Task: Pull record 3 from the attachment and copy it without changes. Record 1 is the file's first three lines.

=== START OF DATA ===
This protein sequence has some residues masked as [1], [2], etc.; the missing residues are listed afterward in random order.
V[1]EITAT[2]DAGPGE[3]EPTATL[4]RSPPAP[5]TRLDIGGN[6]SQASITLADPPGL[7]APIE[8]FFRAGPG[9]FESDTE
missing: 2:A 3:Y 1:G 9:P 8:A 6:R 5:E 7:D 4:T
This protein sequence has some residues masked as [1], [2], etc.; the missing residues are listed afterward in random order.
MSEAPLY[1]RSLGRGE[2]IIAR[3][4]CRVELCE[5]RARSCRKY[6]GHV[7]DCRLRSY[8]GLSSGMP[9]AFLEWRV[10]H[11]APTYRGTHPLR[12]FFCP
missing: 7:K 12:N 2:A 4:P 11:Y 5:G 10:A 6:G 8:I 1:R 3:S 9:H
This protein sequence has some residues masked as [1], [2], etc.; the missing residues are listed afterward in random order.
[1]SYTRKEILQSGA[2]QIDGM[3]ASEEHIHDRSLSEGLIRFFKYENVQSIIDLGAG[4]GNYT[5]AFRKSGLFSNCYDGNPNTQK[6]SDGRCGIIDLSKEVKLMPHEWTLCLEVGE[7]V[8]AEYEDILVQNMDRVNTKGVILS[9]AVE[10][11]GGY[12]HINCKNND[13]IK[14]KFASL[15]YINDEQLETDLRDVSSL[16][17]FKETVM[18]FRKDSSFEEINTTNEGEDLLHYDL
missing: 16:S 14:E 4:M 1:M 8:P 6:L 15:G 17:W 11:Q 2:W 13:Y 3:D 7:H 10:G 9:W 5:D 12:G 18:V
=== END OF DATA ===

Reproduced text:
This protein sequence has some residues masked as [1], [2], etc.; the missing residues are listed afterward in random order.
[1]SYTRKEILQSGA[2]QIDGM[3]ASEEHIHDRSLSEGLIRFFKYENVQSIIDLGAG[4]GNYT[5]AFRKSGLFSNCYDGNPNTQK[6]SDGRCGIIDLSKEVKLMPHEWTLCLEVGE[7]V[8]AEYEDILVQNMDRVNTKGVILS[9]AVE[10][11]GGY[12]HINCKNND[13]IK[14]KFASL[15]YINDEQLETDLRDVSSL[16][17]FKETVM[18]FRKDSSFEEINTTNEGEDLLHYDL
missing: 16:S 14:E 4:M 1:M 8:P 6:L 15:G 17:W 11:Q 2:W 13:Y 3:D 7:H 10:G 9:W 5:D 12:G 18:V